When Tenure Jumps the Track

Max Boot is a senior fellow at the Council on Foreign Relations.

To see where the balance of power lies in American academia, look no further than the University of Colorado, where the Ward Churchill scandal has claimed its first victim. No, not Churchill, the professor who gained national notoriety for describing the victims of the World Trade Center attack as “little Eichmanns” who basically deserved what they got. He’s stepped down as chairman of the ethnic studies department, but he’s still teaching classes and earning $94,242 a year, in spite of the university’s attempts to sack him.

It’s the university president who’s heading out the door. Elizabeth Hoffman tendered her resignation on March 7 because of the Churchill controversy and more familiar problems of hanky-panky in football recruiting and excessive debauchery at student parties. Whatever Hoffman’s alleged failings, they are dwarfed by Churchill’s.

Since the original controversy over his essay justifying the 9/11 attack, a gobsmacking litany of accusations has been leveled against Churchill. He has been accused of plagiarism, of falsely claiming Indian ancestry and a Vietnam War combat record, of threatening faculty members and punishing students who disagreed with him, of fabricating historical evidence and of getting tenure under suspicious circumstances (he lacks a PhD). If even a tenth of the allegations are true, Churchill deserves to be thrown out on his ear -- not for his pro-terrorist remarks but for all his other transgressions.


Easier said than done.

Churchill and his professorial colleagues are beneficiaries of the most ironclad protection for mountebanks, incompetents and sluggards ever devised. It’s called tenure.

To fire a tenured professor requires a legal battle that can make the Clinton impeachment seem like a small-claims dispute by comparison. Even if there is clear evidence of wrongdoing, professors are entitled to endless procedural safeguards against being fired. The University of Colorado wanted to offer Churchill a generous financial settlement to leave voluntarily, but that idea has been torpedoed by regents angry at the idea of buying off this buffoon. An epic struggle looms in which Churchill and his numerous faculty defenders will nail their colors to the mast of “academic freedom.”

One wonders whether so many savants would be rushing to defend Churchill from supposed “McCarthyism” if he had tried to justify the deaths not of the 9/11 victims but of the victims of AIDS (“little perverts”?) or the Holocaust (“little Shylocks”?). It’s a safe bet that if Churchill were a loony right-winger, rather than a loony left-winger, his colleagues would be forming a lynch mob instead of a defense committee.

Harvard offers a good illustration of how harshly transgressions against liberal pieties are punished within academe. President Lawrence H. Summers has been censured by his own faculty after daring to suggest that innate differences in ability, not discrimination, may explain why there are so few prominent women in math and sciences. Only weeks of abject groveling have prevented his ouster -- so far -- for the crime of committing free thought in public.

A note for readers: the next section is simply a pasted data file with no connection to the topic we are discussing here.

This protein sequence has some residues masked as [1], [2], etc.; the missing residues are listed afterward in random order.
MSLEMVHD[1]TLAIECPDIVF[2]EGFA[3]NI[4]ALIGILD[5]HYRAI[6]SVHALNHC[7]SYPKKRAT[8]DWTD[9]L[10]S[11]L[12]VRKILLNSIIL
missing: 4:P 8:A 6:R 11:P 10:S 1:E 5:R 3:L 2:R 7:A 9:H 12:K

The rigid ideological intolerance of American universities makes a mockery of tenure’s primary justification: It is supposed to allow scholars to pursue their work without outside pressure. Professors like Churchill are all too happy to take advantage of this freedom to mock off-campus pieties. But few dare to disagree with the received wisdom of the faculty club, where the political spectrum runs all the way from left to far-left.

The primary practical effect of tenure is to make universities almost ungovernable. Those ostensibly in charge -- presidents and trustees -- come and go; the faculty remains, serene and untouchable. This helps to explain some of the dysfunctions that mar big-time universities, such as the overemphasis on publishing unintelligible articles and the under-emphasis on teaching undergraduates. Armies of junior faculty and graduate-student drudges have been enlisted to assume the bulk of the teaching load because most of the tenured grandees think that instructing budding stockbrokers and middle managers is beneath them. And there is almost nothing that administrators can do about it because mere laziness is no grounds for removing someone with a lifetime employment guarantee.

The solution is obvious: Abolish tenure. Subject professors to the discipline of the marketplace like almost everyone else. But of course this is an idea too radical to be seriously entertained on campus. Comparing the United States with Nazi Germany, as Ward Churchill routinely does, doesn’t raise an eyebrow among the intelligentsia, but suggesting that there may be something fundamentally wrong with a system that rewards a Ward Churchill is considered too outre to discuss.